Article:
1793 Flowing Hair Cent, Chain Reverse, AMERI.

Have you ever held a 1793 Flowing Hair Chain Reverse AMERI cent? Do you know it was the very first coin produced for circulation by the United States Mint?(1) History in your hands indeed!

One must wonder why the engraver of the AMERI. reverse die decided to shorten the word "America" by a net of just one space. It appears had he spelled out “America” fully, it would have disrupted the equidistant balance between the lettering on the top half of the reverse. Perhaps that’s what he had in mind, but it will probably forever remain yet another secret of the early Mint.

Soon after the Chain cents hit the streets of Philadelphia in March of 1793, it stirred controversy on multiple fronts. Aesthetically, the obverse image of Lady Liberty was ridiculed by some, for she appeared as a wild-eyed, unnerved woman with unruly hair, rather than a dignified model of calm and strength.(2)

The reverse fared no better. The chain was meant to symbolize unity, but that's not how it was viewed. How ironic, critics noted, that the first United States coin handled by the public at large highlighted a symbol suggestive of bondage? Did not this nation recently fight a revolution to win liberty for its people? Others saw the chain as representing slavery.

The Boston Argus captured the public’s sentiments over the new United States cent in an article dated March 26, 1793, when it stated: "The chain on the reverse is but a bad omen for Liberty, and Liberty herself appears to be in a fright."(3)

Under the weight of justifiable criticism, the chain was replaced by a wreath after only a few weeks of production. The calamitous Liberty portrait remained a bit longer, but it too was cast aside in September by the graceful Liberty Cap cent.(4)

Only one die pairing (Sheldon-1, or S-1 for short) was used to make the AMERI. Chain cent. The same obverse die was then “married” to a new reverse die, this one with AMERICA fully spelled, to generate the S-2 variety. The same reverse was then paired with three more obverses to generate the NC-1 (NC for non-collectible), S-3, and S-4 varieties. The S-4 is distinguished by a period following the word LIBERTY and the 1793 date.(5)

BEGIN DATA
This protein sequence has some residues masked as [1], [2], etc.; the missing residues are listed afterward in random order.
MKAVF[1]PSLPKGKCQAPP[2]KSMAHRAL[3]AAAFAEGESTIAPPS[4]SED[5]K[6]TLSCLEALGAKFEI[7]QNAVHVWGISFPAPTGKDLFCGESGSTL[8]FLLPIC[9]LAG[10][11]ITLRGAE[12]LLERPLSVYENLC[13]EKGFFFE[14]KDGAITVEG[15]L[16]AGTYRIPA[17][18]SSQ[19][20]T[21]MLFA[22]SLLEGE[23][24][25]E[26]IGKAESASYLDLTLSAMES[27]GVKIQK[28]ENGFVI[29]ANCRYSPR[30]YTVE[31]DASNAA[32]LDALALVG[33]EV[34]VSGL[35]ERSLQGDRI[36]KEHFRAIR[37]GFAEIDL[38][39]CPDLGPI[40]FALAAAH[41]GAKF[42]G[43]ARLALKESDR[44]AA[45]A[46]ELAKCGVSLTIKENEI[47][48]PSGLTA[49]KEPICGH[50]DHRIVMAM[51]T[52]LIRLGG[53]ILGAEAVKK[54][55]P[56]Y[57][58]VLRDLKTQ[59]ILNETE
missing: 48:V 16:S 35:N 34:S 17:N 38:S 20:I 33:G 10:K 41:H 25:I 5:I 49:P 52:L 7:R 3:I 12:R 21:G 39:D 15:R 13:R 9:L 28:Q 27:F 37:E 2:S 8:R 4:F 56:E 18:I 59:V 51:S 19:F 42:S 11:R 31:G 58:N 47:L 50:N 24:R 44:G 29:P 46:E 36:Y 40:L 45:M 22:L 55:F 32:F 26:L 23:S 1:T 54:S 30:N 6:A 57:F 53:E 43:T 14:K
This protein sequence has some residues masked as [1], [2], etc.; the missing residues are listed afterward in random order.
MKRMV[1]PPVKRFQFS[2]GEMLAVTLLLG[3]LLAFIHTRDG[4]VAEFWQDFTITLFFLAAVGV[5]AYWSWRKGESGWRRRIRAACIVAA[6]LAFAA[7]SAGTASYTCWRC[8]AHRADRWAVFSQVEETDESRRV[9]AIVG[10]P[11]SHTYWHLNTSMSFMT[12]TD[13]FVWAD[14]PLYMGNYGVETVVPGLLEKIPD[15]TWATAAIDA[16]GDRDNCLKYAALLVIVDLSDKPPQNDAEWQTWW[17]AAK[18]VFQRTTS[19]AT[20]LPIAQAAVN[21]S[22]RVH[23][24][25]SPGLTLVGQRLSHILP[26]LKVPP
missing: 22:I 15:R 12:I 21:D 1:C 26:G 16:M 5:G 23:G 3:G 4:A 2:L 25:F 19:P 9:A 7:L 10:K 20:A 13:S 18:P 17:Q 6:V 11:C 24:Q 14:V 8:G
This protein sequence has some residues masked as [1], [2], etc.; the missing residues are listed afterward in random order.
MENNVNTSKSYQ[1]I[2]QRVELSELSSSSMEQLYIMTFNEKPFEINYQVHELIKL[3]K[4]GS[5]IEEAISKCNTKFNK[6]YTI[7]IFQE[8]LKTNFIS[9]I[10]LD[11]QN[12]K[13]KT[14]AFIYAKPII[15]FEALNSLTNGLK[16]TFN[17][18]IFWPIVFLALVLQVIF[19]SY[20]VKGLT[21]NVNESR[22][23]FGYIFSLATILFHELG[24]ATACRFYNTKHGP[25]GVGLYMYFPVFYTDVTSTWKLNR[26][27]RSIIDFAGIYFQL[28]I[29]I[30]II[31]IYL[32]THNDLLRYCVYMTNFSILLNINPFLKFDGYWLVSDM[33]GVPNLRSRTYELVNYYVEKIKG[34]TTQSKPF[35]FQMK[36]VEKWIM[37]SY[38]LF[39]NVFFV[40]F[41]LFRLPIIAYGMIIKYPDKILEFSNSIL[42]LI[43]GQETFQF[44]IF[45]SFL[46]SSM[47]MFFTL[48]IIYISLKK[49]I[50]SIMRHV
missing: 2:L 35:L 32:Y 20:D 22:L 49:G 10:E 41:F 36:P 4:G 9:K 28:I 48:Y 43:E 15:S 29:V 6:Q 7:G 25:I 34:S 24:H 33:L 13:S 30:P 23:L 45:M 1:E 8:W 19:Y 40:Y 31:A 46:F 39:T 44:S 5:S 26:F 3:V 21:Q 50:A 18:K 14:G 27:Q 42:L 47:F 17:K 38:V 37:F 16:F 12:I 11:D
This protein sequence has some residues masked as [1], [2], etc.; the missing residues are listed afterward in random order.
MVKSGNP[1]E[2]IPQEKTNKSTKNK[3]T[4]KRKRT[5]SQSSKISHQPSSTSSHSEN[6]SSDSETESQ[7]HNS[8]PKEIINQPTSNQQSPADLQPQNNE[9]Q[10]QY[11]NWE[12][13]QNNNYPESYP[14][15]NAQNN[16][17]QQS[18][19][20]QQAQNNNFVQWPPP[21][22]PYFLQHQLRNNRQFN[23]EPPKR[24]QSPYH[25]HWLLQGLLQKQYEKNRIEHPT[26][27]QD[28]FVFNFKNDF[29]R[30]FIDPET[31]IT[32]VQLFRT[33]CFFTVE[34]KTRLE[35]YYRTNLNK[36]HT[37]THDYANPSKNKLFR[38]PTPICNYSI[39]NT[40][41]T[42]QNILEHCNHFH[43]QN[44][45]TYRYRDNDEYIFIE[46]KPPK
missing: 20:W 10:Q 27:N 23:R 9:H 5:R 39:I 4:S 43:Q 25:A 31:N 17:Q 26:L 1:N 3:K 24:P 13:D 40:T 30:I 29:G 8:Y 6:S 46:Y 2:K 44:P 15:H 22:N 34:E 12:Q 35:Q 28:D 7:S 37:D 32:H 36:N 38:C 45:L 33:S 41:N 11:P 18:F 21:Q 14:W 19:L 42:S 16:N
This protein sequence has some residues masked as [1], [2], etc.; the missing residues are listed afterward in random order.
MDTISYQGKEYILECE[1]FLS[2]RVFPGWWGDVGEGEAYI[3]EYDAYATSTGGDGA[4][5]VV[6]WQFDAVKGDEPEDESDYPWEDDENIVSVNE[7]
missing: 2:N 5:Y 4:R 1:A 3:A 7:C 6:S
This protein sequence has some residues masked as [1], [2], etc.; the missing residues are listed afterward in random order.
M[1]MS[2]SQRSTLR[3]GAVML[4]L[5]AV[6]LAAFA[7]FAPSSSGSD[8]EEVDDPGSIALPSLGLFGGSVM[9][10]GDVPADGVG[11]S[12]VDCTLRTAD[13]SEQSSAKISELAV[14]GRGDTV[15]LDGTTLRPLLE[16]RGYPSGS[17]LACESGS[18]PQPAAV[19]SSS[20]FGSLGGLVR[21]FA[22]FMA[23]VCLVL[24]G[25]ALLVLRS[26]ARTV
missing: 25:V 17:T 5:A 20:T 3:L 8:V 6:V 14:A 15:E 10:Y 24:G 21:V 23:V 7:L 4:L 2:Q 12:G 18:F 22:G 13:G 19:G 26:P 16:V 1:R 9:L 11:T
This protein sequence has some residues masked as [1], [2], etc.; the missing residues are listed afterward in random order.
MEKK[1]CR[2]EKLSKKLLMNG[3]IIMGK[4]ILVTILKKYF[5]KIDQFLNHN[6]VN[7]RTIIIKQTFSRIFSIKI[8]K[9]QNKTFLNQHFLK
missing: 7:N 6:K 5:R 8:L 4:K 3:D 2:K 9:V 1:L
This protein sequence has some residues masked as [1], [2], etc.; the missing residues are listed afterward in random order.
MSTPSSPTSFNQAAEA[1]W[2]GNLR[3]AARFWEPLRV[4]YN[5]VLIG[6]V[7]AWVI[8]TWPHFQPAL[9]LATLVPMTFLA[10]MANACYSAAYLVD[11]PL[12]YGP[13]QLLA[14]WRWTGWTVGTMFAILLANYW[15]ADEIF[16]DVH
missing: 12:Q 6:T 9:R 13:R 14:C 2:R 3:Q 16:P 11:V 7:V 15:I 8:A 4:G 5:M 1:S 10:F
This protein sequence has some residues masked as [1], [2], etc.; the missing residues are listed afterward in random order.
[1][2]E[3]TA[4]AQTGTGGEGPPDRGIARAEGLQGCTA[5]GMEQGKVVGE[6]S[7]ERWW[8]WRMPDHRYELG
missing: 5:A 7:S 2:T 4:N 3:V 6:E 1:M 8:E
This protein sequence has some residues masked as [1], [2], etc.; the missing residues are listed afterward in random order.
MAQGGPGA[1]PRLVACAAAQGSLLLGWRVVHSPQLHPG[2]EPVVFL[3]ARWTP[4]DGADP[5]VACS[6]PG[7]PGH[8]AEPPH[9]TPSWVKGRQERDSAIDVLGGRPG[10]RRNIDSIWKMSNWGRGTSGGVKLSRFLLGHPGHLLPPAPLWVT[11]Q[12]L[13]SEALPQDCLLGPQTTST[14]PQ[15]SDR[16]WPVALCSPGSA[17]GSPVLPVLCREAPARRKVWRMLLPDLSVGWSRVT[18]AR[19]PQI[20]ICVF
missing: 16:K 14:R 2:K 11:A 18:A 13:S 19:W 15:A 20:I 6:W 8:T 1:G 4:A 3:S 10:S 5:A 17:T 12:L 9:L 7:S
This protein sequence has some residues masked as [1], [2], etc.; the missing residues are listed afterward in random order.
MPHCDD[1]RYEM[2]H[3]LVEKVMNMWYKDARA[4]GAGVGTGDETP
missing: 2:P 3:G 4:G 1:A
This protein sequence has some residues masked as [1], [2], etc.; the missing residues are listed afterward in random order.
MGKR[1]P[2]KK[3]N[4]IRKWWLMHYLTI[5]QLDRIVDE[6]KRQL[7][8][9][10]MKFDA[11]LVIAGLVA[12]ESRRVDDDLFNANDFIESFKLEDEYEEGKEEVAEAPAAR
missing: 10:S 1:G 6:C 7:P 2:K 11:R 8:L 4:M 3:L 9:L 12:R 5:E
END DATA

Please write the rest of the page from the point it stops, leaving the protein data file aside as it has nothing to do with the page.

This table summarizes the die varieties of the 1793 Chain cent:

Die Varieties of the 1793 Chain Cent
Obverse ID Reverse ID Die Variety ID
A (No Periods) A (AMERI.) S-1
A (No Periods) B (AMERICA) S-2
B (No Periods) B (AMERICA) S-3
C (No Periods) B (AMERICA) NC-1
D (Periods) B (AMERICA) S-4

In all, 36,103 Chain cents were delivered to the Mint treasurer between March 1-12 of 1793, but there are no records indicating how many of each variety were struck. Researcher Walter Breen estimated 6,350 of those were AMERI. cents, meaning the second reverse die with the non-abbreviated AMERICA was used to strike nearly 30,000 more Chain cents.(6)

Since the 1850’s, the Chain cents of 1793 have found a soft spot in the hearts of collectors, as scarce relics from the earliest days of the United States. The AMERI. variety enjoys added distinction because of its heightened rarity.(7)

How ironic it is that during its time of service, the 1793 Chain cent was scorned for its design and lack of artistic charm. Today, it is viewed as a numismatic treasure of great historical importance.

Estimated survivors in all grades: 187
? The survivor estimate from PCGS represents an average of one or more experts' opinions as to how many examples survive of a particular coin in all grades. Survival estimates include coins that are raw, certified by PCGS, and certified by other grading services.
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PCGS Rarity Scale: 7.1
? The 'PCGS CoinFacts Rarity Scale' assesses the relative rarity of all U.S. coins, based on estimated surviving examples. The scale runs from 1.0 to 10.0. The higher the number, the rarer the coin.
Learn more at PCGS.
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1. Stack's Bowers Galleries.  1793 Flowing Hair Cent. Chain, AMERI.  Feb 2016 Auction.

2. Garrett, Jeff and Guth, Ron.  100 Greatest U.S. Coins, 5th ed.  Pelham, AL.  Whitman Publishing, 2019.

3. Stack's Bowers Galleries.  1793 Chain Cent. AMERICA. No Periods.  Aug 2012 Auction.

4. Heritage Auctions.  1793 1C Chain, AMERICA.  Jan 2022 Auction.

5. Stack's Bowers Galleries.  1793 Chain Cent. AMERICA. No Periods.  Jan 2013 Auction.

6. Heritage Auctions.  1793 Chain 1C AMERICA.  Jan 2014 Auction.

7. Stack's Bowers Galleries.  1793 Flowing Hair Cent. Chain, AMERI.  Feb 2016 Auction.

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Coin images by Stack's Bowers Galleries.